Is "Christine" going to interact with "Shannen Doherty"?
Yes! Everybody is. The Shannen thing is the bane of my existence in that every single photo that gets released that she's not in, people ask, "Where's Shannen?" I'm gonna make a t-shirt that says, "Where's Shannen?" and I might have it on my epitaph. People want to read so much into why she's not there; they want drama. I heard someone tell Jennie she's rude because she was in a picture without Shannen, like it was a slight against Shannen, which it's not. This time around everybody's older and wiser and everybody feels a great deal of gratitude to be back. It was the most positive work experience I ever had. It was incredibly supportive and everybody had everybody's back. Everybody wants the show to be great.

How does that compare to the original show?
Well, Emily wasn't a regular, I only did 12 episodes over the course of four years, but with Jason I had more access than I would otherwise. When I came on, the producer called me into the office and said, 'Welcome to the show. You're gonna have a great time.' My description of how the cast behaved has evolved over time. I was the new kid in school and that's exactly what it feels like when you're a guest star on an established show. You're coming into a family that already exists. You don't know who the crazy people are, you don't know who the nice people are, you don't know where craft services is. So when people don't go out of their way to be extraordinarily friendly it feels like hostility because you're so vulnerable and so insecure. So they weren't actively mean to me ever, they were completely indifferent. It was very intimidating; the first episode I had to sing and I'm a horrible singer. And eight of the coolest people in America are staring at you. Literally I cried between takes.

Then when Jason and I got together all the girls were very protective of Jason, they all assumed I was a gold-digger or something; a bad girl. It's not like that anymore at all.

The conceit of the show is novel; it's not just a standard reboot. Were you impressed when you read the script?
Extremely so. And I've always thought Tori was an unrecognized comedienne. Her best work back in the old days was comedy stuff; she's almost like a Lucille Ball-type with physical comedy. That's really her strong suit. Jason is very funny in real life. I like to think I'm funny in real life.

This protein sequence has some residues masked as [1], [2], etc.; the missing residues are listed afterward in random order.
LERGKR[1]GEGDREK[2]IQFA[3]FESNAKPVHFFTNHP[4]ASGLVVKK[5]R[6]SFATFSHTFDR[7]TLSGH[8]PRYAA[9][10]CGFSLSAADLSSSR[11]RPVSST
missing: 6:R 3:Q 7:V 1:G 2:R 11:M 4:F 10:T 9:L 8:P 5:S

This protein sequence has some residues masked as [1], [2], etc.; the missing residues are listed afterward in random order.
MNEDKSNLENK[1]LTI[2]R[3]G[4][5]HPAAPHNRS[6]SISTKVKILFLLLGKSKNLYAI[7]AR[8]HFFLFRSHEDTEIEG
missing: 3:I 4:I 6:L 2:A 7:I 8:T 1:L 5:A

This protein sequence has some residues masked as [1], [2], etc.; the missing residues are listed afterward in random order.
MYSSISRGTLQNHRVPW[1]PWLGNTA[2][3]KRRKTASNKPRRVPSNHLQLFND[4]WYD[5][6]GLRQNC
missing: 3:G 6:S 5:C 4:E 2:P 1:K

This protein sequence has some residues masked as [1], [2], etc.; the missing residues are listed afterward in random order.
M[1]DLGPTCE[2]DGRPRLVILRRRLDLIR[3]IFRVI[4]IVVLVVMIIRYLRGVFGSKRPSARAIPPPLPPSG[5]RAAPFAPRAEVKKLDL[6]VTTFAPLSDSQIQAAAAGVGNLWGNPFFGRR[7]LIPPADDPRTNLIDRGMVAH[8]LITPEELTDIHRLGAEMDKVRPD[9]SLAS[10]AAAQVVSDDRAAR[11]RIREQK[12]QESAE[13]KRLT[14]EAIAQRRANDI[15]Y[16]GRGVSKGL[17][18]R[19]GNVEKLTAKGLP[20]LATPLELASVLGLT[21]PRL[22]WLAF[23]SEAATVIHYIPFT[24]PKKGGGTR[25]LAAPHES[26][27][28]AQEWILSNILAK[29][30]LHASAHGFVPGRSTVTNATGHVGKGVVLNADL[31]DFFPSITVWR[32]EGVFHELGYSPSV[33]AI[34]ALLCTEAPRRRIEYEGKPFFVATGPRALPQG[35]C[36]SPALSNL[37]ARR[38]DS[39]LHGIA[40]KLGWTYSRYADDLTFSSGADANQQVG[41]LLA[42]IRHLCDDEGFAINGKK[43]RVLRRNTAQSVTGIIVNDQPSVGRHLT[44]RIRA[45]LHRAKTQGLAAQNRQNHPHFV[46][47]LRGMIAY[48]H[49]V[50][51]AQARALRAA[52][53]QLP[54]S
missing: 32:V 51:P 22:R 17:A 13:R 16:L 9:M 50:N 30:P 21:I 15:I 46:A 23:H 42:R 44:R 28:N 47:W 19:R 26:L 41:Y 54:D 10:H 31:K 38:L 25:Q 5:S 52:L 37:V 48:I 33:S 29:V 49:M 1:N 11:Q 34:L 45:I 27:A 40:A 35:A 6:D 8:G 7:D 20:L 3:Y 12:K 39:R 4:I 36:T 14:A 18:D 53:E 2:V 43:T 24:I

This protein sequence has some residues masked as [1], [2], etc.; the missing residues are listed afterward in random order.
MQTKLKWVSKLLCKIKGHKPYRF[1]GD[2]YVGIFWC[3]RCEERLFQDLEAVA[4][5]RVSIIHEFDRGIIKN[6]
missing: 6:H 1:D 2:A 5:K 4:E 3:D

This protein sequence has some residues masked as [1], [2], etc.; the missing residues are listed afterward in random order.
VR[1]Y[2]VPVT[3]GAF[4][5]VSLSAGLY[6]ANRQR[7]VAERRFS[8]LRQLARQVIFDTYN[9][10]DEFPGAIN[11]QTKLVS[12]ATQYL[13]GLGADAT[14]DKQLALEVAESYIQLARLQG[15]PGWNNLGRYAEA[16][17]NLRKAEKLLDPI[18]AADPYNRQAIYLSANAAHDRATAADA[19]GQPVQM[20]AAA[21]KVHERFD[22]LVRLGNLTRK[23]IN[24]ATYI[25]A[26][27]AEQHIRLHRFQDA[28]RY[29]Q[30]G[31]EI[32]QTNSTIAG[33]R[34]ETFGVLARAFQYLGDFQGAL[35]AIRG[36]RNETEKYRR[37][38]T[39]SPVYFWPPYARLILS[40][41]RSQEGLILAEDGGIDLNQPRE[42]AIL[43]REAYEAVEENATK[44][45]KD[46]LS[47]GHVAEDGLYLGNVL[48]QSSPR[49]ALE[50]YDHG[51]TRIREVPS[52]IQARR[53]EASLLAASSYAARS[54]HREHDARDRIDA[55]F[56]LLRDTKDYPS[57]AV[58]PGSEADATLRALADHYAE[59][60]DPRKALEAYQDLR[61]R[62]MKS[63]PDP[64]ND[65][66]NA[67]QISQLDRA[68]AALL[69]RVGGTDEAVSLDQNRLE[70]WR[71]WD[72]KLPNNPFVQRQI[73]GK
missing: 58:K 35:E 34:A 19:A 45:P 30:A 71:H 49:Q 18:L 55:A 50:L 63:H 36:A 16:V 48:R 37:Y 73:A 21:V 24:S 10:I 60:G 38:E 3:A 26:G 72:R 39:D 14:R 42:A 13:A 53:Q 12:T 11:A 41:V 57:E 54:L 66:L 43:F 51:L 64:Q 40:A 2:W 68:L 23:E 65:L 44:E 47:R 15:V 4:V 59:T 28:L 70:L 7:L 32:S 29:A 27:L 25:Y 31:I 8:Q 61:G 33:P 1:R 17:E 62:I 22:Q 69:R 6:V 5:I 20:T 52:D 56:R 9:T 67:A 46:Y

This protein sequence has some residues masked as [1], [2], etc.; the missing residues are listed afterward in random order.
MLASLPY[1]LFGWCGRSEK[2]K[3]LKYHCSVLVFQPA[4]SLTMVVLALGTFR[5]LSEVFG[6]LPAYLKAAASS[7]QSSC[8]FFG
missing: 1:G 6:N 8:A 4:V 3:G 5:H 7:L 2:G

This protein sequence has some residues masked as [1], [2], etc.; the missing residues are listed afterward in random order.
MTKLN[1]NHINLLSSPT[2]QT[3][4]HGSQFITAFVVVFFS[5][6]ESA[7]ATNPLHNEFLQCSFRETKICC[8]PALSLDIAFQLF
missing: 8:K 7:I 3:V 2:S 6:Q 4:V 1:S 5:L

I think going back to David and Donna and Kelly and Brandon would be unbelievably pathetic; they're not 25 anymore, if they never met another person in the intervening years it'd be incredibly lame. That would also really highlight the absence of Luke Perry in a way that would be awkward and bad. This is such a fresher way to go that is funny and not desperate.

What's the legacy of Emily Valentine?
I, personally, was an outsider, I was very punk rock and I was misconceived; everyone thought I was a drug addict or troubled. Punk rock to me is a chosen outsider status, it's not being an outsider because people rejected me, it's me rejecting them. That's super empowering and it informed my entire adult life. People who didn't feel spoken for by the main cast of that show, whether they were punk rock kids, or gay kids, or a different religion or financial level, or race, just different, other than, felt represented by her on that show. I think that's an incredibly noble thing and I loved being the hero of the underdogs. I'm really proud of that legacy, which is why I'm really happy with what they're doing with the character on the reboot. It honors that really well.

It's my tribe; people who love Emily are my tribe, they're people I'd hang out with in real life. Occasionally, it stings when people say mean things, like I look hideous in a photo, but mainly I know they're Trump supporters and people I wouldn't hang out with in real life anyway. It's not people who I admire.

I know you host a vegan cooking show. Currently, there is a big debate about what chicken sandwiches to eat other than homophobic Chick-fil-A. What are your favorite vegan substitutes for chicken?
At home, I have many, many "chicken" dishes; not sandwiches, because who's eating all those carbs. Beyond meat chicken is my go-to for making chicken things at home. They make incredible cold chicken salad and chicken tacos.

BH90210 airs Wednesdays at 9 p.m. Eastern on Fox.

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Neal Broverman

Neal Broverman is the Editorial Director, Print of Pride Media, publishers of The Advocate, Out, Out Traveler, and Plus, spending more than 20 years in journalism. He indulges his interest in transportation and urban planning with regular contributions to Los Angeles magazine, and his work has also appeared in the Los Angeles Times and USA Today. He lives in the City of Angels with his husband, children, and their chiweenie.
Neal Broverman is the Editorial Director, Print of Pride Media, publishers of The Advocate, Out, Out Traveler, and Plus, spending more than 20 years in journalism. He indulges his interest in transportation and urban planning with regular contributions to Los Angeles magazine, and his work has also appeared in the Los Angeles Times and USA Today. He lives in the City of Angels with his husband, children, and their chiweenie.